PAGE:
Friday, March 16, 2018

Let's Bat That Around

A craze swept 1875 Seattle, a game of skill and stamina dating from ancient times. It was played from the fine houses on the hill to the logging camps in the woods. The game you ask?

Battledore and shuttlecock.

Likely the forerunner of badminton and popular in India and China, battledore and shuttlecock was far simpler. All one needed to play was a small racket made of wood either covered with parchment or strung with gut (the battledore) and a cork stuck with feathers (the shuttlecock). One could play alone, but it was commonly played in pairs.

The idea was to keep the shuttlecock in the air as long as possible, so you needed to take into account the height and reach of your partner and well as your own. You might also consider the wind, which could catch the shuttlecock and send it spinning away. Supposedly the record for number of hits in the nineteenth century was set in Somerset, England, at more than 2,000 times!

Battledore and shuttlecock was a children’s game during Regency England and well into the late 1800s. Jane Austen played the game with her nephews. As I was looking for pictures to accompany this blog, I stumbled across this one dating from the 1700s:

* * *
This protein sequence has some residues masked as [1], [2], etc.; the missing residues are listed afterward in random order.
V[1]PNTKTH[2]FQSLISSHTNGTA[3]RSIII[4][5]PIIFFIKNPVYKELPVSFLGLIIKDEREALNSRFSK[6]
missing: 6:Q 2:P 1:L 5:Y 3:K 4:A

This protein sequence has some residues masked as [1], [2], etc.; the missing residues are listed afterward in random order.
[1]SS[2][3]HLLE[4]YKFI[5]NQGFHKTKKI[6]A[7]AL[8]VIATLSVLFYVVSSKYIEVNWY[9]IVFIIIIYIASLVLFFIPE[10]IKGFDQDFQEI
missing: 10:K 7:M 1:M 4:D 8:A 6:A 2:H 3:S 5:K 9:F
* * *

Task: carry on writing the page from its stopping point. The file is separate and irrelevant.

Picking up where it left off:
Supposedly, the satirical cartoon makes fun of ladies' fashions with feathers and hooped skirts. I couldn’t help wondering if there was a deeper meaning. Russia and England playing with France, for example?

Even though England embraced badminton beginning in the early 1870s and the game eventually made its way to America, battledore and shuttlecock remained popular on the frontier for some time.

I’ll give you something else that might be popular on the frontier—I’m guest blogging today on Petticoats and Pistols, a blog devoted to romancing the West, yesterday and today. Stop by and say hi. 

Tuesday, March 13, 2018

Regency Fabrics, Part 18

Here’s another post in our ongoing series on Regency fabrics.

As I have in previous posts, I’ll be examining actual fabric samples glued into several earlier editions of Ackermann’s Repository, samples supplied by the manufacturers and published by Ackermann in order to boost the British cloth-making industry at a time when exporting British goods to Europe was almost impossible because of the Napoleonic war. I'll give you a close-up scan of each sample, the published description if available, and my own observations of the color, weight, condition, and similarity to present-day materials, to give you as close a picture as possible of what these fabrics are like.

Today’s three samples are from the March 1811 issue of Ackermann’s Repository. The overall condition of my copy is excellent: the page has been trimmed but is otherwise free of foxing and toning, and the fabric samples themselves appear to be in fine shape.

Here we go!

Nos. 1 and 2. A bright permanent morone printed cambric, calculated for the intermediate order of dress. This print will admit of repeated washing, without any detriment to its colours. Round dresses and wraps in this article should be constructed quite plain, or with lace cuffs and frills. It is sold by Messrs. Jones and Co. 179, Piccadilly.